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Miami Herald v. Tornillo

    Brief Fact Summary. Tornillo (Respondent) requested space in the paper to respond to editorials that ran the previous two weeks.

    Synopsis of Rule of Law. Infringing upon the editorial functions of a paper is unconstitutional. The government may not compel equal rebuttal access to print media on behalf of political candidates.

    Facts. Respondent was a candidate for the Florida House of Representatives in 1972. The Miami Herald (Petitioner) ran two editorials in two weeks that were critical of Respondent. Respondent demanded rebuttal space and was denied. Respondent brought action under the state statute of “right of reply” that guarantees candidates conspicuous space in the paper to reply to attacks o character or official function by the newspaper.

    Issue. Is it unconstitutional to require a newspaper to grant a politician criticism reply space?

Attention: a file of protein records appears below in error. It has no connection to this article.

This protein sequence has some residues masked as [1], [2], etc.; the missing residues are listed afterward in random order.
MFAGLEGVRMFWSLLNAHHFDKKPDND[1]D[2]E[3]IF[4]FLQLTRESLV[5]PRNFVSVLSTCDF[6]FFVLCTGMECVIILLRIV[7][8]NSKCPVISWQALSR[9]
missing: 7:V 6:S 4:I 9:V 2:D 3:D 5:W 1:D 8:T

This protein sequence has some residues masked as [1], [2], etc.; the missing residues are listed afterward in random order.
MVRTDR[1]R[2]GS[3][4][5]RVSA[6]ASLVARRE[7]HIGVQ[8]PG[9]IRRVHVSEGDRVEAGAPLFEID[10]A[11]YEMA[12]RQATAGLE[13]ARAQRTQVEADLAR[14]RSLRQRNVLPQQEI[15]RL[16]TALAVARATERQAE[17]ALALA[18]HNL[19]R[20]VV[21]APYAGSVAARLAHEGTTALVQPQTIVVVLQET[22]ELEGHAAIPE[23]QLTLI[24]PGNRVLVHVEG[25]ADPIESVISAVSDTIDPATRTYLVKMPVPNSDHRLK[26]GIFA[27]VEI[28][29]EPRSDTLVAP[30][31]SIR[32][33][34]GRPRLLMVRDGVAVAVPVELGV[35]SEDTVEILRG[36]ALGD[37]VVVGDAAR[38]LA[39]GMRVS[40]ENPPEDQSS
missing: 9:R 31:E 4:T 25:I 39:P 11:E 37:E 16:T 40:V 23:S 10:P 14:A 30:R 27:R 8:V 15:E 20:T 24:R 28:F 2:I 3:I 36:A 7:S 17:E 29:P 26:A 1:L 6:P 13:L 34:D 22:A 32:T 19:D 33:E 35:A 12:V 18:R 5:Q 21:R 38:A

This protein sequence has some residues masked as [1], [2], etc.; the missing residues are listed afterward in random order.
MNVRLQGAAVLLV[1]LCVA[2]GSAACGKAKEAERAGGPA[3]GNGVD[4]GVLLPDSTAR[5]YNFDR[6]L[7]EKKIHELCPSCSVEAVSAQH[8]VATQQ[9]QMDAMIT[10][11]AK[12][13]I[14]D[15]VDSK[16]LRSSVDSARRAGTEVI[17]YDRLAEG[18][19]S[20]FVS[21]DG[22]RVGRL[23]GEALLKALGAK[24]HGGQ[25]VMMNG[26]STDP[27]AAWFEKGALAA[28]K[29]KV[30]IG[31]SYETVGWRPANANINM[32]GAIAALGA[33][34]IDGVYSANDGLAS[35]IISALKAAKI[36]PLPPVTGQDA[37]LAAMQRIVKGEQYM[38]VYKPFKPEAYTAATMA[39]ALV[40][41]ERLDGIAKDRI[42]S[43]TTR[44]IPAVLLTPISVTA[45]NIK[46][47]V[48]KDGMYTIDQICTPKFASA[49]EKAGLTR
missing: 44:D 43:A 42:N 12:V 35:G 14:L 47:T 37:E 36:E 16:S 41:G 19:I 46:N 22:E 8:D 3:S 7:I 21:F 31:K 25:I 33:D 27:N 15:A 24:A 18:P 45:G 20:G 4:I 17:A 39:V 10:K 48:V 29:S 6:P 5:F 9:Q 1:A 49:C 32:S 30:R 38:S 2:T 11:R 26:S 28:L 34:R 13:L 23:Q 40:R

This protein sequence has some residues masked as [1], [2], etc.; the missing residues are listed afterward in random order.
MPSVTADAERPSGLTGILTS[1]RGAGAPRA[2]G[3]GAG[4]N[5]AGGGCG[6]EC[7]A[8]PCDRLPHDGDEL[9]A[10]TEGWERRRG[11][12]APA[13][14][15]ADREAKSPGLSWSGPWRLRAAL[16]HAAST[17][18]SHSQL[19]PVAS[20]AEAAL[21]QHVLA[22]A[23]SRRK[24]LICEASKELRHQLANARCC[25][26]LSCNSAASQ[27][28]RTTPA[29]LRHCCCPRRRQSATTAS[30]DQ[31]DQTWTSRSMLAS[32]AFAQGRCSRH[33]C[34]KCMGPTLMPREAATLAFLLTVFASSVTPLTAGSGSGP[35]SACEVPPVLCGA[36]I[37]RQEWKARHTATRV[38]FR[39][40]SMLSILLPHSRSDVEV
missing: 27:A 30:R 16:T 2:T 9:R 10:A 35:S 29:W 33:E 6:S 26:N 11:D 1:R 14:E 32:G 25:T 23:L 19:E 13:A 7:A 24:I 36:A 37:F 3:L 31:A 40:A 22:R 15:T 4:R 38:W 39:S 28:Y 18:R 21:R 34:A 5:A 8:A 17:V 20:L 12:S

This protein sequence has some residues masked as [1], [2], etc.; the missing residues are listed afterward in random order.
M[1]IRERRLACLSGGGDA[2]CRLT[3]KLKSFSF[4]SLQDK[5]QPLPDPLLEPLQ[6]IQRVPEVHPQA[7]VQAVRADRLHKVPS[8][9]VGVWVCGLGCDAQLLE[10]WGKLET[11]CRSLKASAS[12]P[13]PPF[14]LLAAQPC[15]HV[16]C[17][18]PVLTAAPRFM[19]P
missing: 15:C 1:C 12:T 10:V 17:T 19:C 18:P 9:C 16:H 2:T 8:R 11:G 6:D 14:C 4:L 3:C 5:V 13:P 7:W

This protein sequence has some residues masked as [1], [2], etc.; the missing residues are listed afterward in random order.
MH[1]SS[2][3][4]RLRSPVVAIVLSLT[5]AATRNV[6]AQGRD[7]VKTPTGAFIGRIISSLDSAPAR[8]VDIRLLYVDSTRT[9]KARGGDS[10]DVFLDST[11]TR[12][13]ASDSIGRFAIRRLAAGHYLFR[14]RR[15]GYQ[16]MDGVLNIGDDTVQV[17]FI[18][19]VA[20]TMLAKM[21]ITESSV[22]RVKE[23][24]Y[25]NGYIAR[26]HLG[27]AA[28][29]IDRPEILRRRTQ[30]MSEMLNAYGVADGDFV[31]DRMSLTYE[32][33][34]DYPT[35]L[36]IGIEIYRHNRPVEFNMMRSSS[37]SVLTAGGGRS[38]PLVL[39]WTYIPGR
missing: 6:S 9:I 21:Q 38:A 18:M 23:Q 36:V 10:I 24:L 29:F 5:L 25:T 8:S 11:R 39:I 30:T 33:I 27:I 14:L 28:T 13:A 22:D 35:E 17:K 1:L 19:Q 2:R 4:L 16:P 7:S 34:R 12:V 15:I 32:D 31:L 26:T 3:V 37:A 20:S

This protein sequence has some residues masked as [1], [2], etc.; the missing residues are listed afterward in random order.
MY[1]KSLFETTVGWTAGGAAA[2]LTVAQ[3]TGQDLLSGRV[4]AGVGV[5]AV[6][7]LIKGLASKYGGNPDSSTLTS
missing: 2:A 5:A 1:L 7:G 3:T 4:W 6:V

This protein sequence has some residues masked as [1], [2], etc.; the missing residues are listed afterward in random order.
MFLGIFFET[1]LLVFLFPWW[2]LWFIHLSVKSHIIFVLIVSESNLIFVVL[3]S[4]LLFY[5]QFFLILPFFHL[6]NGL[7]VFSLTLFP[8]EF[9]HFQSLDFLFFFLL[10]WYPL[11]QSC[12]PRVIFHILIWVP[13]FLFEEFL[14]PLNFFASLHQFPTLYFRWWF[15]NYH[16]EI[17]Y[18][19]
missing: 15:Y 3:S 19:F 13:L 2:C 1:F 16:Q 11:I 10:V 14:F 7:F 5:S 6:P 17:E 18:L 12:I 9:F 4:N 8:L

Held. Yes. This statute impedes the freedom of press guaranteed by the First Amendment. The function of the editor is curtailed, tuning the paper into nothing more than a passive conduit for communication.

    Discussion. Most television and newspapers are owned by one company, which is leading to the monopolization of the airwaves and encourages censorship. However, responsible ownership cannot be legislated and is not mandated by the United States Constitution. The result of this statute is a financial penalty for publishing material that is critical of an individual. This could lead to political censorship for fear of financial retribution.


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